Wells’s hard alliterative rhythm of his bomb-lobbing prose comes from his Bradford Old and Middle English speech but his assault is more than merely a style thing. Or if it is a style thing, it’s because style is not just about style. After all, Amiss himself doesn’t footle around with mere Gielgudian Smooth. He doesn’t touch the elocutionary velvet tone of drained-out lifeless prose; his bag has ever been the invention of low-life demotic, a “Conradian urgency”, to quote Jason Cowley’s recent description, that closes in on the atmospherics and pyrotechnics of laddish banter, laddish cool.
For Wells, it’s this “invention” of a working-class vernacular hipness that stuffs Amiss. There is a mediocrity that comes from the banality of its target because in the end all Martinamiss wants to do is have us admire the mannerisms, the flash surfaces, the mastery and ownership of the game. It avoids the crackling bite, the violence of thinking and engagement, the eroticism of taking a point of prejudice for a long and bracing walk, which is what a novel can do. By not caring a fuck, it cannot fuck, is what Wells might argue.
Martinamiss adopts voices in his novels like a rich posh guy imitating and ridiculing the lower classes he despises, fears and envies. “I don’t want to write a sentence that any guy could have written,” the real Martin Amiss is quoted as having once said. Fair enough you might say. Nothing wrong with ambition. We all want to be winners. But for what end? What purpose? Which readers?
These are the real questions that Wells addresses. His novel has sentences no one else could have written, but they have a focus that goes beyond the delivery. They have a reachy slap that smacks into the complacent cheeks of the Martinamiss writers and enlarges the space for eloquence, discursiveness and the imagination.
In an essay on Saul Bellow from his collection of critical essays The Moronic Inferno Amiss writes of what he calls The High Style: “To evolve an exalted voice appropriate to the twentieth century has been the self-imposed challenge of his [Bellows’] work. The High Style attempts to speak for the whole of mankind, to remind us of what we once knew and have since forgotten.” It has also been Amiss’s self-imposed challenge.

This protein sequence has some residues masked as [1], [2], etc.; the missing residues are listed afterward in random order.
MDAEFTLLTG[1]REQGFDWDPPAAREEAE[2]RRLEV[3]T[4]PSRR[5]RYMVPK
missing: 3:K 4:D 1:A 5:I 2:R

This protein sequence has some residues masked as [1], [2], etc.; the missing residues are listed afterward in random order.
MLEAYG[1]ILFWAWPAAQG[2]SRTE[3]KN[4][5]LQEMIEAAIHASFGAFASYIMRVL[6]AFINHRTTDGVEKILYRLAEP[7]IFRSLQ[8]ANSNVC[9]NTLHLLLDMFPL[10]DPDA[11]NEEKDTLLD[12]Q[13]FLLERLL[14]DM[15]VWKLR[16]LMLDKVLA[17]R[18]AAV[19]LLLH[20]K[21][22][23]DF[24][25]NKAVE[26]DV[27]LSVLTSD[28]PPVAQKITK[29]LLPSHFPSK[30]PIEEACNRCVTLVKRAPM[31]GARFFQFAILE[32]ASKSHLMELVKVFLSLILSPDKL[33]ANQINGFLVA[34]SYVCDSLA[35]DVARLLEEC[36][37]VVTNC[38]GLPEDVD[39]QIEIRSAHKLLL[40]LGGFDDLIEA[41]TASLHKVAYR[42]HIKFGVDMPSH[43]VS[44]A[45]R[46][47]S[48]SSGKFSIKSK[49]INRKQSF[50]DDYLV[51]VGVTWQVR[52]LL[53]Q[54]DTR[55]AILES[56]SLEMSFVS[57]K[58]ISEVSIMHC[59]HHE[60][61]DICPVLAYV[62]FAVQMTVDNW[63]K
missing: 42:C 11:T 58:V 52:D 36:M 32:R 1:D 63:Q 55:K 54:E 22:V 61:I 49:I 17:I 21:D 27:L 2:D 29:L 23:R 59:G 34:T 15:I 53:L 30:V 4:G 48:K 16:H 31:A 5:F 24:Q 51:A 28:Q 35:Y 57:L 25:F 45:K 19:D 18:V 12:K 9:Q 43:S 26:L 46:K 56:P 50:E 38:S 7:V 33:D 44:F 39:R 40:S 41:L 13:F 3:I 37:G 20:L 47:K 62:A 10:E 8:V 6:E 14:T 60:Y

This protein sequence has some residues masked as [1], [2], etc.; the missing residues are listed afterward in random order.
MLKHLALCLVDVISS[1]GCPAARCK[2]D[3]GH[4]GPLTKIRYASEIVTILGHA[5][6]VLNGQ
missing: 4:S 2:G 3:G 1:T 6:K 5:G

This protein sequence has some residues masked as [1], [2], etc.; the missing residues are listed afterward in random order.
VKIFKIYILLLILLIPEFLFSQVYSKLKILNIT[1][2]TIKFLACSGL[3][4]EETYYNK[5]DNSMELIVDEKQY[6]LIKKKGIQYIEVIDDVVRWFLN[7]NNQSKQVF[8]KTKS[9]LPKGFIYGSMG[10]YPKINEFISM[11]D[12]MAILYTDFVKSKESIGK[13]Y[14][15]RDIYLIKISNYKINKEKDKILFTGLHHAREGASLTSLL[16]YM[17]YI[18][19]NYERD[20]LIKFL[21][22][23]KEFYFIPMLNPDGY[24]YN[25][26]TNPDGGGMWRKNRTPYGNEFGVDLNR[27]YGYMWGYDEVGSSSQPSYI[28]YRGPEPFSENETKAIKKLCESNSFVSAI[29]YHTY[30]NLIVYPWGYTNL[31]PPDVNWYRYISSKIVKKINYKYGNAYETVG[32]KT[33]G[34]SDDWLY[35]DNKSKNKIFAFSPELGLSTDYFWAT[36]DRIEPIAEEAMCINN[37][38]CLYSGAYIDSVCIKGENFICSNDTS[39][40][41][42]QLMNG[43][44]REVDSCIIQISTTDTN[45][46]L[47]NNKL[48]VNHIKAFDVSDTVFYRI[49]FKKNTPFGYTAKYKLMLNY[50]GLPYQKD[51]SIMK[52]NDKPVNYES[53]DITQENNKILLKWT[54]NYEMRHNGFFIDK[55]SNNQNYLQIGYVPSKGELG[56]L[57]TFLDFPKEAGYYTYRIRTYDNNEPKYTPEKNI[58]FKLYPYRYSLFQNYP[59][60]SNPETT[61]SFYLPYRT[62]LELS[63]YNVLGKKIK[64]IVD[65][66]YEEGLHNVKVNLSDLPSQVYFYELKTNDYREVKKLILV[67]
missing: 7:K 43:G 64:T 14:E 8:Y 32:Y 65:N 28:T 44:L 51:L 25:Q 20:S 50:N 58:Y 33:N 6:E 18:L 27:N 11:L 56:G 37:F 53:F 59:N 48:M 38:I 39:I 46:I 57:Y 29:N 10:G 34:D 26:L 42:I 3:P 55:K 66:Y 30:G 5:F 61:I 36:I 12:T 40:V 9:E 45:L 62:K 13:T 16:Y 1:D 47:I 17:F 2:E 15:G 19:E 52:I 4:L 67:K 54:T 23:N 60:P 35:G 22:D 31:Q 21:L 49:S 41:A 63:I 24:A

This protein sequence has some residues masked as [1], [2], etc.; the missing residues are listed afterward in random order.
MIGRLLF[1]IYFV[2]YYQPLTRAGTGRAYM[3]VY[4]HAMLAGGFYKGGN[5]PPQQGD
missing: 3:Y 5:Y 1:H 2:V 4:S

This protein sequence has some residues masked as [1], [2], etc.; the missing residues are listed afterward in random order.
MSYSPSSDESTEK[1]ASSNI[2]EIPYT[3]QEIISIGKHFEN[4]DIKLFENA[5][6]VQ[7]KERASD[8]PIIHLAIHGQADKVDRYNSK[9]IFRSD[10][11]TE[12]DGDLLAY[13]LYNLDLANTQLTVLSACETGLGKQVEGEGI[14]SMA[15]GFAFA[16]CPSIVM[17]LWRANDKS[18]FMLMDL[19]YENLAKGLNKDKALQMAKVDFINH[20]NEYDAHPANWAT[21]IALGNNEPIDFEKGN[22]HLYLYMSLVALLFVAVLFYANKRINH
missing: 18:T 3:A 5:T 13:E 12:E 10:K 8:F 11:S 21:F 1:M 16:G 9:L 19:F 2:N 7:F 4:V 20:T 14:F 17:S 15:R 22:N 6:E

That nostalgic elegiac tick, looking back to times past when things were done better – “… to remind us of what we once knew and have since forgotten …” — is the mark of the true conservative. No wonder he has become the name given to all that the dissenting Wells attacks. He sounds like the dull old Tory Wordsworth rather than the youthful enlightened radical one.
For Wells all Amiss and his type have done is produce boring and self-regarding empty prose whilst at the same time making sure they remain aloof of the arguments of the hack, the journalist, the pulp and genre writers who have managed to keep up with the century. Amiss is in that line of writing which Wells sees as emerging out of Bloomsbury’s Virginia Woolf school of novelists where the self absorbed angst of well-off middle-class people are written about at length in forbidding and boring prose to the exclusion of anything else and to the exclusion of anyone else except other middle-class members of this Club Ennui. For Wells this is intolerable and a disaster.
When one of Wells’s characters says that “…the Modern English Novel is so boring, dull, self-referential and wonderfully utterly up its own arse that very few people want to read it and instead turn in their unwashed, stinking, non Oxbridge and non-public school educated millions to the flash, glamorous, fast, moronic and typhonically titillating trashy joys of American ‘genre’ fiction…” we hear Wells’s own position expounded in the wild comic routine of the performance poet he once was.
He continues though by explaining why the Martinamiss school are happy about this exclusive state of affairs, “ …a state of affairs to be warmly applauded because the last thing that we literary types want is for our books to be read by an audience of stinking prole scum who aren’t dead from the neck downwards no-nob stiffs sunk in the 19th Century.” The class basis of the literary argument is clarified with rude satirical abruptness.